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Temple residents have unique community approach to snow storms

Union Leader Correspondent
January 01. 2018 9:07PM

TEMPLE - When the state said the town could no longer spend town dollars to plow private drives six years ago, resident Steve Anderson said there had to be a way to keep the system going for residents who relied on the service.

That was how the Temple Driveway Plowing Cooperative was created in 2011.

Run by a board of volunteers, who contract about eight snowplowers each winter, the snowplowing co-op is efficient, economical and unlike anything you will find in the U.S., Anderson says.

Dating back to the 1930s, the town of Temple had followed an old model many towns across New Hampshire had: town snowplowers would plow private driveways. It was considered a town service.

“Most towns in New Hampshire did it and we have been doing it since the '30s,” Anderson said.

Over the years many towns just stopped providing that service, especially after state officials began to frown upon it.

Temple never dropped the service, however. In 2011 the town was forced to stop when the N.H. Department of Revenue prohibited the town from budgeting for it again.

“You're forcing people to pay,” was the state's contention, Anderson said. “You can't take public money for private use.”

Anderson said he, like many others in Temple, hated to see the practice stopped.

“A lot of people were upset. I was an elected official at the time and I was doing some thinking,” Anderson said.

Anderson was a town snowplower at the time and proposed coordinating town snowplowing privately.

Residents agreed to volunteer for a board to run the co-op and attorneys Alec MacMartin and Honey Hastings helped with the legalities of forming a non-profit cooperative.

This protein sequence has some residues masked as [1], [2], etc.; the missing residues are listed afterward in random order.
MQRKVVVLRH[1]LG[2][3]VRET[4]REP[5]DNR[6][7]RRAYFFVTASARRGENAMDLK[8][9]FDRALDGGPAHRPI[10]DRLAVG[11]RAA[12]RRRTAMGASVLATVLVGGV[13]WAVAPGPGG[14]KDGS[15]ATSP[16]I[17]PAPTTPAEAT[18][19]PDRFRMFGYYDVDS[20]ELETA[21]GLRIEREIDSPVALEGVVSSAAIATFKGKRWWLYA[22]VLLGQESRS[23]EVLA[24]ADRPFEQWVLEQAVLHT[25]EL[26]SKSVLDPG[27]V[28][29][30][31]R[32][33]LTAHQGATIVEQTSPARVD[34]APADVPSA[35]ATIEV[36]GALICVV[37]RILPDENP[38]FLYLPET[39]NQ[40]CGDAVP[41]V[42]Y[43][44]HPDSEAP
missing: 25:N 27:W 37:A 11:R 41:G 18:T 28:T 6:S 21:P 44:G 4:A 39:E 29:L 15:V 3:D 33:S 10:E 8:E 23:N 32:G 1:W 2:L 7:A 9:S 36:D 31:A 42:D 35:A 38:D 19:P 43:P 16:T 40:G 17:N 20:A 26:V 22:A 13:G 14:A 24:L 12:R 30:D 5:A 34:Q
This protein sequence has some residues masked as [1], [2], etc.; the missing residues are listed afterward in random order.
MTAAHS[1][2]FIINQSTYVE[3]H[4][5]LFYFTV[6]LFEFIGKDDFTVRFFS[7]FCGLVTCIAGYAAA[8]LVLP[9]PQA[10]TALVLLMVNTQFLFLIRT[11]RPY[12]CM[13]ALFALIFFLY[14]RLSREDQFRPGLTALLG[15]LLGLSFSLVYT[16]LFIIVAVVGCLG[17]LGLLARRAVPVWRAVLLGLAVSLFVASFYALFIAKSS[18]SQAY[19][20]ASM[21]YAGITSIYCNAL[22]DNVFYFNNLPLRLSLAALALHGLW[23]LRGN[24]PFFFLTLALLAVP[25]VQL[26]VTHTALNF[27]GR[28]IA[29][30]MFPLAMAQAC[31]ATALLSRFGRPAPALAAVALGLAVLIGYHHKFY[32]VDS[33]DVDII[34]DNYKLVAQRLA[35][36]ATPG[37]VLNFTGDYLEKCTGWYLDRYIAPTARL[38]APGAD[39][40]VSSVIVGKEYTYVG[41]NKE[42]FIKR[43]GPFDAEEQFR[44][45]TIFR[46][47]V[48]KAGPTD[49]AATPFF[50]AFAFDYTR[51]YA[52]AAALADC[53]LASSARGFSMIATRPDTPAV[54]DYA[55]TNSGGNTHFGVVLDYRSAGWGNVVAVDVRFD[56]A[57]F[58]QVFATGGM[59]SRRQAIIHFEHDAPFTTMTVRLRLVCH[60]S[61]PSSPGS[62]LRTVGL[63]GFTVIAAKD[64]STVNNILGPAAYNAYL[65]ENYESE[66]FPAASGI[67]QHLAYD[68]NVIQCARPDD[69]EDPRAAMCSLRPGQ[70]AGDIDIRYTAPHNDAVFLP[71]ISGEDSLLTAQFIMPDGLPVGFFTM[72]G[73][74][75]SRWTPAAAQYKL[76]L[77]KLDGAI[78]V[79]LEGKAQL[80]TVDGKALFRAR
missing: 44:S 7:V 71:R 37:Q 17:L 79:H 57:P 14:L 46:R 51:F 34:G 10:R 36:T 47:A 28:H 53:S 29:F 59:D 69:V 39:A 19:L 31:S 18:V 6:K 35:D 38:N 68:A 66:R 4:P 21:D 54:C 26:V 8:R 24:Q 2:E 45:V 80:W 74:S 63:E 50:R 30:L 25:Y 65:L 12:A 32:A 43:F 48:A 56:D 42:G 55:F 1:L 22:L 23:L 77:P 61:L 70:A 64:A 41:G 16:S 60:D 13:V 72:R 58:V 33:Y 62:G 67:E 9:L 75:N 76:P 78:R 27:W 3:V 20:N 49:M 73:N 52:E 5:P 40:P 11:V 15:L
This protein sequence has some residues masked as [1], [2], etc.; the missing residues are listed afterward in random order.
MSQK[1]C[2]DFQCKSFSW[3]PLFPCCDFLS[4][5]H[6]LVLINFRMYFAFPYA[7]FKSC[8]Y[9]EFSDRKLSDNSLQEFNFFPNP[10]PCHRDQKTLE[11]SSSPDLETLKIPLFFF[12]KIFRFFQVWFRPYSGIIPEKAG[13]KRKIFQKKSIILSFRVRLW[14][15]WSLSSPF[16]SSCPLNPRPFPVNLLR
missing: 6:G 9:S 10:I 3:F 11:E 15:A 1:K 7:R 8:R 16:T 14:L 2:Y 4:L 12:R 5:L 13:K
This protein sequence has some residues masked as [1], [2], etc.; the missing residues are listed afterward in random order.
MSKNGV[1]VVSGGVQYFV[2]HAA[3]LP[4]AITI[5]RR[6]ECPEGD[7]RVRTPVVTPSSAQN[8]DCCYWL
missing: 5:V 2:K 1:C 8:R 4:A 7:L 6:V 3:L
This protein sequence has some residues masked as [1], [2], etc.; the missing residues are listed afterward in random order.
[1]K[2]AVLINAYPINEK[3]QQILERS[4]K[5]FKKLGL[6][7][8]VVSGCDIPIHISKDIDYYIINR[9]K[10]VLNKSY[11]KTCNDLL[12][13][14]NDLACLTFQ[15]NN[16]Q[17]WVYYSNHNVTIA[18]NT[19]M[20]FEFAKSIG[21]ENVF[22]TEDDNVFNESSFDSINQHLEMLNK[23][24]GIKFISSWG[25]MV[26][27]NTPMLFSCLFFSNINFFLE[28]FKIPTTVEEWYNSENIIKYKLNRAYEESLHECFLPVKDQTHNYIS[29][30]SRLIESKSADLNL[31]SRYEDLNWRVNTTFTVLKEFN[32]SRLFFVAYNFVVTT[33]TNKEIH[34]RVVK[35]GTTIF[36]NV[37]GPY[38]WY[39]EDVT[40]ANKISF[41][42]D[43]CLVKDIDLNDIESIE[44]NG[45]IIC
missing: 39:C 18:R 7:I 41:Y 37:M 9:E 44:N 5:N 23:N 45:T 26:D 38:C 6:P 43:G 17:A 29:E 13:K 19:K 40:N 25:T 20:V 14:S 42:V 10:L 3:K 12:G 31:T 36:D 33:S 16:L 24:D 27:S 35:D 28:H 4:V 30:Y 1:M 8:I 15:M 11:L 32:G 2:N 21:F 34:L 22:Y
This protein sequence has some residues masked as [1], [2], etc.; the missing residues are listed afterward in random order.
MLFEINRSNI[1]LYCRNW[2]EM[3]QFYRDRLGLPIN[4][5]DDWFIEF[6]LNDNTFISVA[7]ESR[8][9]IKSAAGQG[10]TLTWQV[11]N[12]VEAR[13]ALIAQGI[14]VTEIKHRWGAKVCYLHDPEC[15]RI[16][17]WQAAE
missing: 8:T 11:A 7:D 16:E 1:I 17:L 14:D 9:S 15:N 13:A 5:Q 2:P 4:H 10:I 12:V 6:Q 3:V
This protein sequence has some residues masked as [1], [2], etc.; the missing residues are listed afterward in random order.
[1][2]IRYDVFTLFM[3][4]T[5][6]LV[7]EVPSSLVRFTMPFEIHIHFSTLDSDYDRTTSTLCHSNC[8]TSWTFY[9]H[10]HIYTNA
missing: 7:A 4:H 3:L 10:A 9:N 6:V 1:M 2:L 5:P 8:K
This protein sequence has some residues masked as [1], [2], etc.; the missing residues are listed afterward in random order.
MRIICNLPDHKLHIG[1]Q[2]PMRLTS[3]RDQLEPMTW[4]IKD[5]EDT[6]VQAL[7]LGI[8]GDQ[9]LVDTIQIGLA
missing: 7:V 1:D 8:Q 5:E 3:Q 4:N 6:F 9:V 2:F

“We actually didn't change that much when you think about it,” Anderson said. “We just changed the way the money comes in.”

Approximately half of the town, about 230 properties, signed up that first year, Anderson said and the membership number has remained around 230.

“We've been doing it for six years and we plow about half of the driveways in town through this association, this co-op, and it's extremely affordable for our members and it's very good for our plow contractors because it's so efficient the way they got paid. It's just a win-win for everyone,” Anderson said.

The co-op bases its fee on the property valuations, the same way the town would charge for a service, and in doing so members pay half of what they would if they contracted a plower on an individual basis, Anderson said.

The cost changes from year to year, based on the number of storms, but on average members pay $28 per storm, he said, which is about 89 cents per $1,000 of value.

Members pay upfront, Anderson said.

“If it doesn't snow at all then that money carries over through next year,” he said.

One year members paid only 30 cents per $1,000 of valuation, Anderson said.

Anderson said he hasn't been able to find another town in the U. S. that has a snowplowing co-op.

“There's one close in Colorado, in some gated community, that does something close to what we do,” he said.

Anderson said it's working well in Temple and he hopes it continues.

“I manage the event of each storm and the directors of the board manage the web page, emailing and all of that. We have a dynamite system,” Anderson said.

“I hope Temple decides to do it for a long, long, long time.”

General News Temple

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